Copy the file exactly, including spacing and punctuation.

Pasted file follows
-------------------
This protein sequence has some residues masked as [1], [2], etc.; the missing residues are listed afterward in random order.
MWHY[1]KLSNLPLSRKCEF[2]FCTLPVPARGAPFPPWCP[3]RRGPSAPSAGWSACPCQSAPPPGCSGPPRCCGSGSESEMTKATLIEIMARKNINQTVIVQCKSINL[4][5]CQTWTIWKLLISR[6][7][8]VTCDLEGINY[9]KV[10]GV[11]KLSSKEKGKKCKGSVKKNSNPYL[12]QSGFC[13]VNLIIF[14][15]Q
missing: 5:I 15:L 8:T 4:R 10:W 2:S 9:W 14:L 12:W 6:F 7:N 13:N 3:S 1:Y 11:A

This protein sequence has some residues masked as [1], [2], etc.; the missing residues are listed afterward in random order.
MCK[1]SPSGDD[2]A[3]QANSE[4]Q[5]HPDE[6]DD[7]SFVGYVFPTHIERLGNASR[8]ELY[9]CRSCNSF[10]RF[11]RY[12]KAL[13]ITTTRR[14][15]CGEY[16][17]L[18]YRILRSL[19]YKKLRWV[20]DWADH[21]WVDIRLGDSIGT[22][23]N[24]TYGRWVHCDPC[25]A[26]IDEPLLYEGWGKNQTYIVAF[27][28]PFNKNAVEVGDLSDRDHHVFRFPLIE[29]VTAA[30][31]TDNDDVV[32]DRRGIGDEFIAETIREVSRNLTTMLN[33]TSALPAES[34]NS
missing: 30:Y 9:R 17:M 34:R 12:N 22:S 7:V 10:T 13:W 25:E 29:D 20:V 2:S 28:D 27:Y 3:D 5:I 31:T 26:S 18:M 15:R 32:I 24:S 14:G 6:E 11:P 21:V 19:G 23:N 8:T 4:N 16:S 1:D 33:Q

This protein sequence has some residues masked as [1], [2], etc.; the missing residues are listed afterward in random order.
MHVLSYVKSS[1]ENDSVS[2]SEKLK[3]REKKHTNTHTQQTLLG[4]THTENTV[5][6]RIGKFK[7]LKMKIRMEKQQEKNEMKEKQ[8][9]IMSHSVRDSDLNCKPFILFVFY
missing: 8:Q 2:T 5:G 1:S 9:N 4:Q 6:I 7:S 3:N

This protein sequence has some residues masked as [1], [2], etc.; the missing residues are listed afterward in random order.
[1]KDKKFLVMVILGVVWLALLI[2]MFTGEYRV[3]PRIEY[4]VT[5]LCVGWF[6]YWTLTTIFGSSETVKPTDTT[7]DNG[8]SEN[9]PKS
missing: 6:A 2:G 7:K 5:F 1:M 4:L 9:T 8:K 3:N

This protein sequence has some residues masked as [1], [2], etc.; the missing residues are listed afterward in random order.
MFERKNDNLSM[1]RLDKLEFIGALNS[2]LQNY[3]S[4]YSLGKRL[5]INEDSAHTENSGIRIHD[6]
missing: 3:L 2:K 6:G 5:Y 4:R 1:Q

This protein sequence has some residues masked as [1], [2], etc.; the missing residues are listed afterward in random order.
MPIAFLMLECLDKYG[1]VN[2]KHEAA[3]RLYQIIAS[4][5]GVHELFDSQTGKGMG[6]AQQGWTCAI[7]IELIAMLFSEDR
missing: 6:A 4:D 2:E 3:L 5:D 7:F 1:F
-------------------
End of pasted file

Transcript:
This protein sequence has some residues masked as [1], [2], etc.; the missing residues are listed afterward in random order.
MWHY[1]KLSNLPLSRKCEF[2]FCTLPVPARGAPFPPWCP[3]RRGPSAPSAGWSACPCQSAPPPGCSGPPRCCGSGSESEMTKATLIEIMARKNINQTVIVQCKSINL[4][5]CQTWTIWKLLISR[6][7][8]VTCDLEGINY[9]KV[10]GV[11]KLSSKEKGKKCKGSVKKNSNPYL[12]QSGFC[13]VNLIIF[14][15]Q
missing: 5:I 15:L 8:T 4:R 10:W 2:S 9:W 14:L 12:W 6:F 7:N 13:N 3:S 1:Y 11:A

This protein sequence has some residues masked as [1], [2], etc.; the missing residues are listed afterward in random order.
MCK[1]SPSGDD[2]A[3]QANSE[4]Q[5]HPDE[6]DD[7]SFVGYVFPTHIERLGNASR[8]ELY[9]CRSCNSF[10]RF[11]RY[12]KAL[13]ITTTRR[14][15]CGEY[16][17]L[18]YRILRSL[19]YKKLRWV[20]DWADH[21]WVDIRLGDSIGT[22][23]N[24]TYGRWVHCDPC[25]A[26]IDEPLLYEGWGKNQTYIVAF[27][28]PFNKNAVEVGDLSDRDHHVFRFPLIE[29]VTAA[30][31]TDNDDVV[32]DRRGIGDEFIAETIREVSRNLTTMLN[33]TSALPAES[34]NS
missing: 30:Y 9:R 17:M 34:R 12:N 22:S 7:V 10:T 13:W 25:E 29:D 20:V 2:S 28:D 27:Y 3:D 5:I 31:T 26:S 18:M 15:R 32:I 24:S 14:G 6:E 11:P 21:V 19:G 23:N 8:T 4:N 16:S 1:D 33:Q

This protein sequence has some residues masked as [1], [2], etc.; the missing residues are listed afterward in random order.
MHVLSYVKSS[1]ENDSVS[2]SEKLK[3]REKKHTNTHTQQTLLG[4]THTENTV[5][6]RIGKFK[7]LKMKIRMEKQQEKNEMKEKQ[8][9]IMSHSVRDSDLNCKPFILFVFY
missing: 8:Q 2:T 5:G 1:S 9:N 4:Q 6:I 7:S 3:N

This protein sequence has some residues masked as [1], [2], etc.; the missing residues are listed afterward in random order.
[1]KDKKFLVMVILGVVWLALLI[2]MFTGEYRV[3]PRIEY[4]VT[5]LCVGWF[6]YWTLTTIFGSSETVKPTDTT[7]DNG[8]SEN[9]PKS
missing: 6:A 2:G 7:K 5:F 1:M 4:L 9:T 8:K 3:N

This protein sequence has some residues masked as [1], [2], etc.; the missing residues are listed afterward in random order.
MFERKNDNLSM[1]RLDKLEFIGALNS[2]LQNY[3]S[4]YSLGKRL[5]INEDSAHTENSGIRIHD[6]
missing: 3:L 2:K 6:G 5:Y 4:R 1:Q

This protein sequence has some residues masked as [1], [2], etc.; the missing residues are listed afterward in random order.
MPIAFLMLECLDKYG[1]VN[2]KHEAA[3]RLYQIIAS[4][5]GVHELFDSQTGKGMG[6]AQQGWTCAI[7]IELIAMLFSEDR
missing: 6:A 4:D 2:E 3:L 5:D 7:F 1:F